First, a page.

Responding to Microaggressions in Online Learning Environments During a Pandemic

Black and white photo of a student at a laptop

With faculty and students both stressed during the pandemic, microaggressions may become more frequent in our online learning environment. Here are some practical strategies for mitigating the impact of microaggressions in online and remote classes.

by Dr. Tasha Souza, Associate Director for Inclusive Excellence for the Center for Teaching and Learning, Professor of Communication, Boise State University

Students are especially anxious right now given that their daily routine and expectations of college life have likely been completely derailed. Many have had to move, some to less safe and/or hospitable living environments, and all who were taking face-to-face classes have had to learn how to navigate a different learning and teaching space led by many instructors doing the same. When cortisol levels are high, we are less likely to self-monitor well and more likely to behave in ways that reveal and act upon our implicit biases. These biases can show up as written or oral microaggressions in online and remote spaces and can have a negative effect on the communication climate. Are you equipped to deal with them? When microaggressions occur in our learning environments, it is important that we respond in ways that maintain a supportive communication climate (Souza, 2017) and foster learning.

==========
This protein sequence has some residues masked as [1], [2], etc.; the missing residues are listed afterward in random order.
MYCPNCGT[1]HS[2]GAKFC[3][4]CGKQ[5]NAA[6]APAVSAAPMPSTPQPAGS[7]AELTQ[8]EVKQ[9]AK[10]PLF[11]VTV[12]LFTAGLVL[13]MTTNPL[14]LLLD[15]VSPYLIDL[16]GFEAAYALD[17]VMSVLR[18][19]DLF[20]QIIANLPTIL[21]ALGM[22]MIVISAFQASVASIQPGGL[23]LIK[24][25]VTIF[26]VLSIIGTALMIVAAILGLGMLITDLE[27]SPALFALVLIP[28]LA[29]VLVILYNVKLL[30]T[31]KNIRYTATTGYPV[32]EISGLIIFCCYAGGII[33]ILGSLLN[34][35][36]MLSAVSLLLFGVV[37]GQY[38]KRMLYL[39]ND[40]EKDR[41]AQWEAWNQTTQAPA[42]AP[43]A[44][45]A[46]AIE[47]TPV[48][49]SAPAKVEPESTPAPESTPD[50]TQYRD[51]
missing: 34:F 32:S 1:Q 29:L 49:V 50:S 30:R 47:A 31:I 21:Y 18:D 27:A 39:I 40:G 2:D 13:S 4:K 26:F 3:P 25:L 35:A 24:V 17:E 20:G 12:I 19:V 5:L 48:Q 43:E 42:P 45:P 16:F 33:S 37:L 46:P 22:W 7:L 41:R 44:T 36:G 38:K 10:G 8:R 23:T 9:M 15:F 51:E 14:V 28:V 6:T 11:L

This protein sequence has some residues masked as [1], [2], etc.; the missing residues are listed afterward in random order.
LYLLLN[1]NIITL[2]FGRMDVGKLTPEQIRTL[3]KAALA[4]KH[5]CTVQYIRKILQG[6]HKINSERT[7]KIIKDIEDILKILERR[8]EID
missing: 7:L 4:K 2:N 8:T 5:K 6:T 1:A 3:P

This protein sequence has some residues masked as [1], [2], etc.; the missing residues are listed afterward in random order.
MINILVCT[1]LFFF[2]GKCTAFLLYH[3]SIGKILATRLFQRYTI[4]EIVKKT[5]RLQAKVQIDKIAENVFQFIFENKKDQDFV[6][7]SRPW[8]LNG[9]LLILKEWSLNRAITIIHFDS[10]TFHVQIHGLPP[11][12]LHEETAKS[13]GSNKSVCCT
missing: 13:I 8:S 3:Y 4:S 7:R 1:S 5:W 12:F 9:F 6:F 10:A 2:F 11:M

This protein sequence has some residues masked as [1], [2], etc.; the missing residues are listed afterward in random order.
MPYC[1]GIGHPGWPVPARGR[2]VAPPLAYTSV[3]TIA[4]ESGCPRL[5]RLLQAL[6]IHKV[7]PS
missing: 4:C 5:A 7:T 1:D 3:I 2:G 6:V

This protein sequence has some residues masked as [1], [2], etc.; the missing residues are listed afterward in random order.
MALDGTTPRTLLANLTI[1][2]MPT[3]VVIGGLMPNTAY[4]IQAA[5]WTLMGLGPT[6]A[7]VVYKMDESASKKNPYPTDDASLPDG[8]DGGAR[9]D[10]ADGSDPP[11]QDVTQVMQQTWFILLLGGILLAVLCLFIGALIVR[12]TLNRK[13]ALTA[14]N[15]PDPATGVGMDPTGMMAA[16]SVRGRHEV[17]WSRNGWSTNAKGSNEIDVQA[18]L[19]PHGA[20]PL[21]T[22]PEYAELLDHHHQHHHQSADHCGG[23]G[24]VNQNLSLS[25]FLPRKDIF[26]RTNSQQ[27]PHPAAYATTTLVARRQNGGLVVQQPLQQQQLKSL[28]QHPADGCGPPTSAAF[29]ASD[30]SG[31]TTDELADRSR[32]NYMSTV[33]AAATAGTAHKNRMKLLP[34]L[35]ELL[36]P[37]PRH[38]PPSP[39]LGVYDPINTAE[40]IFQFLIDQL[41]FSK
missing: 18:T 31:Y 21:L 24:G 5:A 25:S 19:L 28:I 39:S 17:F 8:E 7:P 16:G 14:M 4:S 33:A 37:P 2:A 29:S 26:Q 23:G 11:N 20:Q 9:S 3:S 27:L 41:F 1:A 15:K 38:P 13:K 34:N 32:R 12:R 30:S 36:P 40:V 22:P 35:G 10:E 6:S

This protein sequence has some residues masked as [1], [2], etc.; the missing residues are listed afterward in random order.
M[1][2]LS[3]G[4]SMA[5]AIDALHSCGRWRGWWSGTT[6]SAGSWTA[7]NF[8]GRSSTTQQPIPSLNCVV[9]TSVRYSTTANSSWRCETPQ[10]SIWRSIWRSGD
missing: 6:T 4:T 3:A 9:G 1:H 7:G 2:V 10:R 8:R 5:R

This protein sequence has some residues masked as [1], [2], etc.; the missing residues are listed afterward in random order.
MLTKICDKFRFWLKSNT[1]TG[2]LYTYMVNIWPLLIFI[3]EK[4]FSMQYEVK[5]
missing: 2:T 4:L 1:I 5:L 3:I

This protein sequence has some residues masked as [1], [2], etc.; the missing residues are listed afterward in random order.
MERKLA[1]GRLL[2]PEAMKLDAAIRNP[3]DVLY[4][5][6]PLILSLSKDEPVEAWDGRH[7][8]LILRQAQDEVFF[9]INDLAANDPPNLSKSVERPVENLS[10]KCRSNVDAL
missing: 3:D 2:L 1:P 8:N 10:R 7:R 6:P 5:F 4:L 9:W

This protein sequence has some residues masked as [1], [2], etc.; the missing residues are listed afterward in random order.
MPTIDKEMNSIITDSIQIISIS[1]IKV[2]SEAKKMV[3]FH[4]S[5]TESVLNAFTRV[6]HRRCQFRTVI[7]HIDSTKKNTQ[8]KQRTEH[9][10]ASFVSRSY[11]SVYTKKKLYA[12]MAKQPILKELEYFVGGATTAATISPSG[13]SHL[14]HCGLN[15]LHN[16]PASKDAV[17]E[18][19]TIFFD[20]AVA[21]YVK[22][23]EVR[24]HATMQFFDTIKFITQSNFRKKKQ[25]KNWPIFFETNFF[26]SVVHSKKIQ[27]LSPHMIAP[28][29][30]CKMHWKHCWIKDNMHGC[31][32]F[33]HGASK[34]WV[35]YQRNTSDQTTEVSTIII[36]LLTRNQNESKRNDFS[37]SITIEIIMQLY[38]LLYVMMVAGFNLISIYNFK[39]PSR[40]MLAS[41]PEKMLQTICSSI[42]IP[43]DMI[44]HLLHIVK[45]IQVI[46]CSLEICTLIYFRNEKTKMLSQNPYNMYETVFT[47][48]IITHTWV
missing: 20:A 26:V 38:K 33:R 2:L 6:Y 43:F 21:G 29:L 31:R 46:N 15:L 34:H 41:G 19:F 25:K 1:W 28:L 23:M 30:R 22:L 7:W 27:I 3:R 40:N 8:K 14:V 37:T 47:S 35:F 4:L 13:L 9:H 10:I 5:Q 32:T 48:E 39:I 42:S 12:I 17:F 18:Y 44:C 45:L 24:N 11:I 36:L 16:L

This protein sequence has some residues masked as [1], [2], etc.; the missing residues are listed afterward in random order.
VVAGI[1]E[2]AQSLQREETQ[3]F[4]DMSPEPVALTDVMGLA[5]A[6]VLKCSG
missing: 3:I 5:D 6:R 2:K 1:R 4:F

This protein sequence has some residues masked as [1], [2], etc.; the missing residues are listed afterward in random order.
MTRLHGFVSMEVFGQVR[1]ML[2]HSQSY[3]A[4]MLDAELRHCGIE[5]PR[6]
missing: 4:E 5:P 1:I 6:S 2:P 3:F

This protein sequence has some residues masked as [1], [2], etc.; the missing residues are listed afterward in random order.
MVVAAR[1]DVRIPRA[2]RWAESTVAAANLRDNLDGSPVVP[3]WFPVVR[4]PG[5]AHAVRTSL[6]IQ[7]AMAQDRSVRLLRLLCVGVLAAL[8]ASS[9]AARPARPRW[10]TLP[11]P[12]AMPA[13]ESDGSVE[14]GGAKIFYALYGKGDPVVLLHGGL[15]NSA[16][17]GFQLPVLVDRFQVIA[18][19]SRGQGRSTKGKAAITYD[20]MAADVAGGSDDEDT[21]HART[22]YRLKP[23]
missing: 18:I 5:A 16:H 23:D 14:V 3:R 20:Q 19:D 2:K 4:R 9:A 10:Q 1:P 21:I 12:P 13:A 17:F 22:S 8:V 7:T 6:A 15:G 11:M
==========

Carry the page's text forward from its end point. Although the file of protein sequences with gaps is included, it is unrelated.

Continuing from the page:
Before considering communication strategies for responding in the moment, it is important to reflect upon ways to mitigate the impact of microaggressions:

We hope you’re enjoying this read. The full text of this article or report is complimentary for our Daily Pulse subscribers. to read it!


Get hundreds of articles and reports like this one — to have your Daily Pulse and other updates from Academic Impressions delivered to your inbox.

Daily Pulse is a curated email digest of practical strategies, timely research reports, and current events in higher ed. You’ll also get periodic updates about our upcoming events and other services, as well as free access to hundreds of articles on this site.

We are excited to bring you the most critical updates and reports in higher education. Thank you for your interest!


Image Credit: Photo by Sergey Zolkin on Unsplash.


More from Academic Impressions on Responding to Microaggressions

If you enjoyed this article, you may also interested in the new book Fix Your Climate: A Practical Guide to Reducing Microaggressions, Microbullying, and Bullying in the Academic Workplace. In this handbook, two leading experts on hierarchical microaggressions – Myron Anderson and Kathryn Young – present in-depth scenarios, strategies, and worksheets for addressing these issues on your campus.

Fix Your Climate book cover

You might also be interested in these trainings: